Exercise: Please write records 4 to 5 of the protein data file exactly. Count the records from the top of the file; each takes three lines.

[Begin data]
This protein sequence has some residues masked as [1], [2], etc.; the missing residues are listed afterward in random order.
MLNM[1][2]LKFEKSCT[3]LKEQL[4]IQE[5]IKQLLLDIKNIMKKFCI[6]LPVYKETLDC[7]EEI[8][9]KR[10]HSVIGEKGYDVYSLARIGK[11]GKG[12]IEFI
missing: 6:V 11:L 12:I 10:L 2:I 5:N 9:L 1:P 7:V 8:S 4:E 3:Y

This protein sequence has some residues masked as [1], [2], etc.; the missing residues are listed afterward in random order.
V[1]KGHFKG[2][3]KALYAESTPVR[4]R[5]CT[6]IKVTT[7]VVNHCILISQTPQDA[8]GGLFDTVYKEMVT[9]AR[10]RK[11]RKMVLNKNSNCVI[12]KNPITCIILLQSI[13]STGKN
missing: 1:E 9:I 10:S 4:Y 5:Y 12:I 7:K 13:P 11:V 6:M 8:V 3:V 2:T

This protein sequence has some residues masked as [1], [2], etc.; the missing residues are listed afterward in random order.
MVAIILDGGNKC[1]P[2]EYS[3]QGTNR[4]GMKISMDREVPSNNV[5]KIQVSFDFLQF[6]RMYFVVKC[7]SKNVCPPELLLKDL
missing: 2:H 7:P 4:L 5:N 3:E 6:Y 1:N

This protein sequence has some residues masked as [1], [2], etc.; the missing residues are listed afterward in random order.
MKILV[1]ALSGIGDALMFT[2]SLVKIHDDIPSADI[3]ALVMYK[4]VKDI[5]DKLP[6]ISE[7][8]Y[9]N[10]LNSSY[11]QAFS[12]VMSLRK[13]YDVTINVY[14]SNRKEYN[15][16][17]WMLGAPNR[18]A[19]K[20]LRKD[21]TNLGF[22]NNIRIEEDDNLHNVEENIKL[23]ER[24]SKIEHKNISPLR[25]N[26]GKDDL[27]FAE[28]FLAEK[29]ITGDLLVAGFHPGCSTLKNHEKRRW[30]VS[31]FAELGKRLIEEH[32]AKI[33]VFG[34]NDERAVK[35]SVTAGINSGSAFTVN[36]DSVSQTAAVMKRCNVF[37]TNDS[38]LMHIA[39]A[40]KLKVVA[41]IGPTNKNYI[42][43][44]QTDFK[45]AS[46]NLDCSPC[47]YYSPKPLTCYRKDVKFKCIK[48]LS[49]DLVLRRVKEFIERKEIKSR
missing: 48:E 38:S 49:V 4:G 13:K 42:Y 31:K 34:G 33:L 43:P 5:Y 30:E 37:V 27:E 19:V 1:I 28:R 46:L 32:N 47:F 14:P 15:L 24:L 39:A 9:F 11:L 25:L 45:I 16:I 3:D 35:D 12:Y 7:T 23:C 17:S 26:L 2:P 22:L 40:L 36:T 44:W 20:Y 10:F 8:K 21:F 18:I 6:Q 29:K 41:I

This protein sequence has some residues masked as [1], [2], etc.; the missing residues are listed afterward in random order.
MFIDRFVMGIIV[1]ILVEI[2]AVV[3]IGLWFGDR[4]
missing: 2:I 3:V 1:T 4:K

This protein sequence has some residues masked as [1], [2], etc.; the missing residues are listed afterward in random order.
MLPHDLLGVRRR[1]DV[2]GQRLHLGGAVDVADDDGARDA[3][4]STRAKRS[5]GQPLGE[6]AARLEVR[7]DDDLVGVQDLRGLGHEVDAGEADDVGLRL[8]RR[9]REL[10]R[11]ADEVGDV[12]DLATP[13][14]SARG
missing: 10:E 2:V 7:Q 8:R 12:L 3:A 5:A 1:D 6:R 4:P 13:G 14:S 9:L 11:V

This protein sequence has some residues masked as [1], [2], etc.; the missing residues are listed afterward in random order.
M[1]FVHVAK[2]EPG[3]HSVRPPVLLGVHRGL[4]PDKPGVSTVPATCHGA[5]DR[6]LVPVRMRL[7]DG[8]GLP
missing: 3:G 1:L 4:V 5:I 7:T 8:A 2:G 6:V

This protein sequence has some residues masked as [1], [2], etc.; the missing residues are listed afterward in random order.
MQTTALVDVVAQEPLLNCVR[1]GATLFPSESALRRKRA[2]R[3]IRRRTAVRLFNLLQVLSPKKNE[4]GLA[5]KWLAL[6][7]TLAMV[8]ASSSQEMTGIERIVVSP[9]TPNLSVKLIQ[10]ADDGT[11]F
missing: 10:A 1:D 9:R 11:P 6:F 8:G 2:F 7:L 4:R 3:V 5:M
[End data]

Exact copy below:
This protein sequence has some residues masked as [1], [2], etc.; the missing residues are listed afterward in random order.
MKILV[1]ALSGIGDALMFT[2]SLVKIHDDIPSADI[3]ALVMYK[4]VKDI[5]DKLP[6]ISE[7][8]Y[9]N[10]LNSSY[11]QAFS[12]VMSLRK[13]YDVTINVY[14]SNRKEYN[15][16][17]WMLGAPNR[18]A[19]K[20]LRKD[21]TNLGF[22]NNIRIEEDDNLHNVEENIKL[23]ER[24]SKIEHKNISPLR[25]N[26]GKDDL[27]FAE[28]FLAEK[29]ITGDLLVAGFHPGCSTLKNHEKRRW[30]VS[31]FAELGKRLIEEH[32]AKI[33]VFG[34]NDERAVK[35]SVTAGINSGSAFTVN[36]DSVSQTAAVMKRCNVF[37]TNDS[38]LMHIA[39]A[40]KLKVVA[41]IGPTNKNYI[42][43][44]QTDFK[45]AS[46]NLDCSPC[47]YYSPKPLTCYRKDVKFKCIK[48]LS[49]DLVLRRVKEFIERKEIKSR
missing: 48:E 38:S 49:V 4:G 13:K 42:Y 31:K 34:G 33:L 43:P 5:Y 30:E 37:V 27:E 19:V 1:I 28:R 46:L 32:N 47:F 14:P 15:L 24:L 39:A 9:F 11:L 25:L 45:I 16:I 3:D 35:D 12:Y 7:T 23:C 17:S 26:L 2:P 22:L 40:L 36:T 44:W 20:Y 10:F 8:K 21:F 18:I 6:Q 29:K 41:I

This protein sequence has some residues masked as [1], [2], etc.; the missing residues are listed afterward in random order.
MFIDRFVMGIIV[1]ILVEI[2]AVV[3]IGLWFGDR[4]
missing: 2:I 3:V 1:T 4:K